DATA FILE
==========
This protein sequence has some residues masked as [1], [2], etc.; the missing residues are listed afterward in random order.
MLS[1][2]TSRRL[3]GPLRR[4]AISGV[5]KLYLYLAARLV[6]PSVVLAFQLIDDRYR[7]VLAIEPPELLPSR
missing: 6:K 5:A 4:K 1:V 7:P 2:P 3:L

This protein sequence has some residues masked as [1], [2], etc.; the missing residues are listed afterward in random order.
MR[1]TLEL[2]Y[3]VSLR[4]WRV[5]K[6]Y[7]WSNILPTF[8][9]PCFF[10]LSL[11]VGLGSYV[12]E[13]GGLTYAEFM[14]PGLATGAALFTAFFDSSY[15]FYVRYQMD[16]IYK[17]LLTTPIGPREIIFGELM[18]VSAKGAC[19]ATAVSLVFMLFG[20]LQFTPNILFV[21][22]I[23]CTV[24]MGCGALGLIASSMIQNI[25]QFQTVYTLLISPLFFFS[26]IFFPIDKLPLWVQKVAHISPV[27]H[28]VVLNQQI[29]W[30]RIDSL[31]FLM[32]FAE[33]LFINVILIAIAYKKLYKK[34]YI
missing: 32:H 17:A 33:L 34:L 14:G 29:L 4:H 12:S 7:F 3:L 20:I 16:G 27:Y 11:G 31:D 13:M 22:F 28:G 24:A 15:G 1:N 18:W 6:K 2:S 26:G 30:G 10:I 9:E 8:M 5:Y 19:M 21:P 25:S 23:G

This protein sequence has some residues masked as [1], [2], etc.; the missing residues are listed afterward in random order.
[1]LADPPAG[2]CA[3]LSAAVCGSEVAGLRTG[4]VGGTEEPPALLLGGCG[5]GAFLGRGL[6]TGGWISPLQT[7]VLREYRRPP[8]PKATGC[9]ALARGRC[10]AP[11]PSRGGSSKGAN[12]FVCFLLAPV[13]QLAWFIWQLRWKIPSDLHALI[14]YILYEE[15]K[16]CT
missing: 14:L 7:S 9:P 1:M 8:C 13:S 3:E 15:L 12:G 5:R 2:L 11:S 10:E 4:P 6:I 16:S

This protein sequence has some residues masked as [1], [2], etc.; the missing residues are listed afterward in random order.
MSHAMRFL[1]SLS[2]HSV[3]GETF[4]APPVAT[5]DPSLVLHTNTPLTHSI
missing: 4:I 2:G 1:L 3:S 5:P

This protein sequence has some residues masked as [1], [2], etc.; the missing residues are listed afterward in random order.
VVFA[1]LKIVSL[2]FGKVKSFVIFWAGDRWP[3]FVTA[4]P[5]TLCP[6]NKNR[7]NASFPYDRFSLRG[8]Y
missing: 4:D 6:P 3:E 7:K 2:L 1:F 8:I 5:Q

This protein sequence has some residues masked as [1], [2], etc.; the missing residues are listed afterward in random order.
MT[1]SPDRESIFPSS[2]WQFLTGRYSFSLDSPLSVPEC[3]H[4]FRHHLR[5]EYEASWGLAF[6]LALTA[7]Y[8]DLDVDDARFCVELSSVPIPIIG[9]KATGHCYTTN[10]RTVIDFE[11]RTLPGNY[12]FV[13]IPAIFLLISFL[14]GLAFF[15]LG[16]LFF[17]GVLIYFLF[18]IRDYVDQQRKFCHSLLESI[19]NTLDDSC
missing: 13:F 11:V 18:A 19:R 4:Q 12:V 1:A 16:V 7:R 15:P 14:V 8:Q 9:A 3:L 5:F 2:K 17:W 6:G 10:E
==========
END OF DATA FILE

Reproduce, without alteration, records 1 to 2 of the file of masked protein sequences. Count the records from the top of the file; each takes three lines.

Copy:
This protein sequence has some residues masked as [1], [2], etc.; the missing residues are listed afterward in random order.
MLS[1][2]TSRRL[3]GPLRR[4]AISGV[5]KLYLYLAARLV[6]PSVVLAFQLIDDRYR[7]VLAIEPPELLPSR
missing: 6:K 5:A 4:K 1:V 7:P 2:P 3:L

This protein sequence has some residues masked as [1], [2], etc.; the missing residues are listed afterward in random order.
MR[1]TLEL[2]Y[3]VSLR[4]WRV[5]K[6]Y[7]WSNILPTF[8][9]PCFF[10]LSL[11]VGLGSYV[12]E[13]GGLTYAEFM[14]PGLATGAALFTAFFDSSY[15]FYVRYQMD[16]IYK[17]LLTTPIGPREIIFGELM[18]VSAKGAC[19]ATAVSLVFMLFG[20]LQFTPNILFV[21][22]I[23]CTV[24]MGCGALGLIASSMIQNI[25]QFQTVYTLLISPLFFFS[26]IFFPIDKLPLWVQKVAHISPV[27]H[28]VVLNQQI[29]W[30]RIDSL[31]FLM[32]FAE[33]LFINVILIAIAYKKLYKK[34]YI
missing: 32:H 17:A 33:L 34:L 14:G 29:L 4:H 12:S 7:F 3:L 20:I 16:G 27:Y 11:G 31:D 13:M 22:F 28:G 24:A 15:G 1:N 18:W 6:K 2:S 26:G 30:G 10:I 9:E 8:M 5:Y 19:M 21:P 25:S 23:G